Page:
The Toyota FJ Cruiser is not your typical off-road vehicle.
Browse through the entire lineup of Toyota models and you’ll notice that the FJ Cruiser is the only that looks completely out of place. Before you start questioning Toyota’s rationale for giving the FJ Cruiser a retro look, understand that there’s a reason behind that. The model is actually inspired by the iconic FJ40 4x4 utility vehicle that sold in the U.S. from 1960 to 1983, so that explanation fits why the FJ Cruiser looks the way it does.
If being different is what the FJ Cruiser is going for, then Toyota certainly hit this one out of the park. But the real question is if being "different" means that the FJ Cruiser is a good purchase relative to the kind of off-road vehicles it’s been slotted against.
Whatever the case may be, what we can all agree on is that the FJ Cruiser is definitely a good conversation piece.
Find out what we think of the FJ Cruiser after the jump
The FJ Cruiser is definitely an acquired taste, particularly the round headlights, which, while nostalgic, we’re not sure fits into the current trend of building sleek and aggressive looking vehicles. The headlight setup is made even more perplexing, considering the entire body of the FJ Cruiser looks too big relative to the miniscule-looking fascia. It’s like that bodybuilder that bulks up to no end, except that while the rest of his body expanded, his head didn’t. That’s the problem we see with the FJ Cruiser. Some people will like it because of that nostalgia factor, but other than that, the seeming absence of proportion just doesn’t cut it for us.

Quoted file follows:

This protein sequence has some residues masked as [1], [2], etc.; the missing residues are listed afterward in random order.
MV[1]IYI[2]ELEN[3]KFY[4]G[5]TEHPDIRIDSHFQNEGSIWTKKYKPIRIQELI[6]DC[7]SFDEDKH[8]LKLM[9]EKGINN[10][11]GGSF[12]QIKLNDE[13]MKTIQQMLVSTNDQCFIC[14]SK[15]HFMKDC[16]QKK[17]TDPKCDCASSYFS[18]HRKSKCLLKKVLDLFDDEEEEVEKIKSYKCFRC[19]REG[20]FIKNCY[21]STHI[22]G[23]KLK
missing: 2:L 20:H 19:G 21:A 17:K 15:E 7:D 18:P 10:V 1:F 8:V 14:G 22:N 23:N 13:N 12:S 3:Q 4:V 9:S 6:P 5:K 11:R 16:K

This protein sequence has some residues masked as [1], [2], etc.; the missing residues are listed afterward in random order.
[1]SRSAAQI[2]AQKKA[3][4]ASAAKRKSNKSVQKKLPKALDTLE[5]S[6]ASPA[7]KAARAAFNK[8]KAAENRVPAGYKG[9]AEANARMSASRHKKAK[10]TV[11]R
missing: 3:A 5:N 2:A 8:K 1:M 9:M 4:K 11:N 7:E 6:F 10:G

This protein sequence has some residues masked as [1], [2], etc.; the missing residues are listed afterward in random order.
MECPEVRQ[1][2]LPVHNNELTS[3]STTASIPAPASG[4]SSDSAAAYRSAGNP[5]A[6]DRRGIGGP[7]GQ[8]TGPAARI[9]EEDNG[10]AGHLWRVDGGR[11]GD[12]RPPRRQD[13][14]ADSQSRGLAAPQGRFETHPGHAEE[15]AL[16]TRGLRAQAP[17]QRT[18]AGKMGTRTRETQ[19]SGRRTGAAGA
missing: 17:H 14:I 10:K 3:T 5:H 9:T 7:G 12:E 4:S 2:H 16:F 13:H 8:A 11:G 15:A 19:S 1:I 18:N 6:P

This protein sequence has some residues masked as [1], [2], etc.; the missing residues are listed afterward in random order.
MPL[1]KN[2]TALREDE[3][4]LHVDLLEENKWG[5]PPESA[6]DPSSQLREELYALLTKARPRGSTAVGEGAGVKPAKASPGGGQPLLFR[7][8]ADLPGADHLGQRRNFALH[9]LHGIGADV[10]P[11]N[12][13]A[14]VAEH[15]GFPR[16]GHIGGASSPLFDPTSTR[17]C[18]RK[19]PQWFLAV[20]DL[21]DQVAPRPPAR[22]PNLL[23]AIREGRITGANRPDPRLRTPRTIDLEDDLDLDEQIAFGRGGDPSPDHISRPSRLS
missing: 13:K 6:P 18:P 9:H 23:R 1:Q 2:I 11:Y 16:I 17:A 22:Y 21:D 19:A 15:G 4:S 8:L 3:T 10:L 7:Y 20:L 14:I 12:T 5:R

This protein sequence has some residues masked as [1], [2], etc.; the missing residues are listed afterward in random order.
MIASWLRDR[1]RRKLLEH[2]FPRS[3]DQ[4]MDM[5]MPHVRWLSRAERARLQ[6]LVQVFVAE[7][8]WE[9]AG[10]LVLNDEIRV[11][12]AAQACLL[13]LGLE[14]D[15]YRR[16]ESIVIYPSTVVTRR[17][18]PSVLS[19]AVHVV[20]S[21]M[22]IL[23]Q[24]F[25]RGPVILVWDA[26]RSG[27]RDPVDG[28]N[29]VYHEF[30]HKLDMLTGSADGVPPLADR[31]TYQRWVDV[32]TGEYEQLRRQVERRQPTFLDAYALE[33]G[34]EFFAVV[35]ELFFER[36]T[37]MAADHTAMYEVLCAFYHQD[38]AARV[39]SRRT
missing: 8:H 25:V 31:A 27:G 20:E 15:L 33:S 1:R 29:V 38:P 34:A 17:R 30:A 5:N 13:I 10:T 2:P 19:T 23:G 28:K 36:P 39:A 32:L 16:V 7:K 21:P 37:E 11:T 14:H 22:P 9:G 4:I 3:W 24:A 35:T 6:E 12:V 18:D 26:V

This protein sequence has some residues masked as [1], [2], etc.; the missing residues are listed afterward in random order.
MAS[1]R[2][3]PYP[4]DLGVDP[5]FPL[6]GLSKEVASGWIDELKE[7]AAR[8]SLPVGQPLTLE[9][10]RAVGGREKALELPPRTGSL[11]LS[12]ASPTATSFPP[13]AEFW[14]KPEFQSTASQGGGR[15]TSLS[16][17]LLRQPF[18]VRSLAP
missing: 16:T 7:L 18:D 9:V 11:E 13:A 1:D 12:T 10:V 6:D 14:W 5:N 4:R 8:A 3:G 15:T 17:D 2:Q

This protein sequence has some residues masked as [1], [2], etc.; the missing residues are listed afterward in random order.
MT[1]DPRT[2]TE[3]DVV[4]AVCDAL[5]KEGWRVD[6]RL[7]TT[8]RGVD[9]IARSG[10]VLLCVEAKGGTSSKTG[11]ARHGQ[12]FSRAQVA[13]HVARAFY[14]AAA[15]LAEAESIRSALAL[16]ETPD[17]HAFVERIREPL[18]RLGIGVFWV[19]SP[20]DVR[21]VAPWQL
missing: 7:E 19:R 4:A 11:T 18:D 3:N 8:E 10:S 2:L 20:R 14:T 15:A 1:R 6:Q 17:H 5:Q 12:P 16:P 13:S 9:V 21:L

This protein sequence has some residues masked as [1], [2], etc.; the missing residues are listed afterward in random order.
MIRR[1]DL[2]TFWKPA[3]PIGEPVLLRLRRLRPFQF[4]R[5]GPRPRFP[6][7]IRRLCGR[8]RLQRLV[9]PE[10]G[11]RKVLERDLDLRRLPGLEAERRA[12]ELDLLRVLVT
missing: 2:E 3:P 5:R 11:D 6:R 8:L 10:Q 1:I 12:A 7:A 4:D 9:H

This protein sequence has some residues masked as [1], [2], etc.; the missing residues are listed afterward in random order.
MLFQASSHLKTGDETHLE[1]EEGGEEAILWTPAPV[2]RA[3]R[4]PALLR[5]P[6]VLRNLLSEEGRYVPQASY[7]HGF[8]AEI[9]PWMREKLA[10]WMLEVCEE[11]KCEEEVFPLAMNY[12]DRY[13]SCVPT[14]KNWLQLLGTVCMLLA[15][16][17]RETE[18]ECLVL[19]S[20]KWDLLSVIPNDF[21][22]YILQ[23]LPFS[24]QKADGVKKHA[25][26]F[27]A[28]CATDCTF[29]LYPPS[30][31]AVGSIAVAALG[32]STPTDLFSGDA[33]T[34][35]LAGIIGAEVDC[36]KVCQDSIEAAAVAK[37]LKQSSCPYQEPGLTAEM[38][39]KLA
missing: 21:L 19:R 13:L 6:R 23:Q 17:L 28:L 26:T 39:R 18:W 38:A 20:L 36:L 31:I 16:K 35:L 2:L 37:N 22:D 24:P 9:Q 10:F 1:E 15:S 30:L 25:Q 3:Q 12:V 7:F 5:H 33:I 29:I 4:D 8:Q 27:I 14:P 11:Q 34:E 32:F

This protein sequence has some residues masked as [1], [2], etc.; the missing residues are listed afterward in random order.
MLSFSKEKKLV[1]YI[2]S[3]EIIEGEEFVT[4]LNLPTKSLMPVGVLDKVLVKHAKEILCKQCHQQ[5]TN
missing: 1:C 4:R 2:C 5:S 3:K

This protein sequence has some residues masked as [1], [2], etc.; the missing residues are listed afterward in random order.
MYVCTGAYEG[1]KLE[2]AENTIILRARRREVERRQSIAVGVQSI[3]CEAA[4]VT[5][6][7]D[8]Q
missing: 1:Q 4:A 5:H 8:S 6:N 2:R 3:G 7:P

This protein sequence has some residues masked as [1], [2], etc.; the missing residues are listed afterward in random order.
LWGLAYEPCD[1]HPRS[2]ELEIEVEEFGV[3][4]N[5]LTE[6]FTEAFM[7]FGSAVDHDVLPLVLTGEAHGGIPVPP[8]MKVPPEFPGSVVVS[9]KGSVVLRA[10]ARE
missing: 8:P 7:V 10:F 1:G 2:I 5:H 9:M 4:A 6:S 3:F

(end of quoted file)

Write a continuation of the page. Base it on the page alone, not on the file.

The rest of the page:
| Exterior Dimensions || || |
| Wheelbase || 105.9 in. || |
| Overall Length || 183.9 in. || |
| Overall Width || 75.0 in. || |
| Overall Height || 71.3 in. (4x2) || 72.0 in. (4x4) |
| Tread Width (Front/Rear) || 63.2/63.2 in. || |
| Ground Clearance || 8.7 in. (4x2) || 9.6 in. (4x4) |
| Angle of Approach/Departure || 32/30 degrees (4x2) || 34/31 degrees (4x4) |
Standard Exterior Features
- P265/70R 17-inch tires on black steel wheels with full size spare (back door mount)
- Silver painted outside rear view mirrors
- Two-tone exterior color (color-keyed body with white roof top), mono-tone ---*Iceberg White exterior color
- Rear liftgate glass window with release lever
- Washer-linked variable intermittent windshield wipers
- Rear window defogger with intelligent timer
- Multi-reflector halogen headlamps
- Black bumpers with metallic silver trim
- Two full doors and two access doors with silver trim door handles
- Black overfenders with integrated mudguards
- Daytime Running Lights
- Power outside mirrors with illuminated markers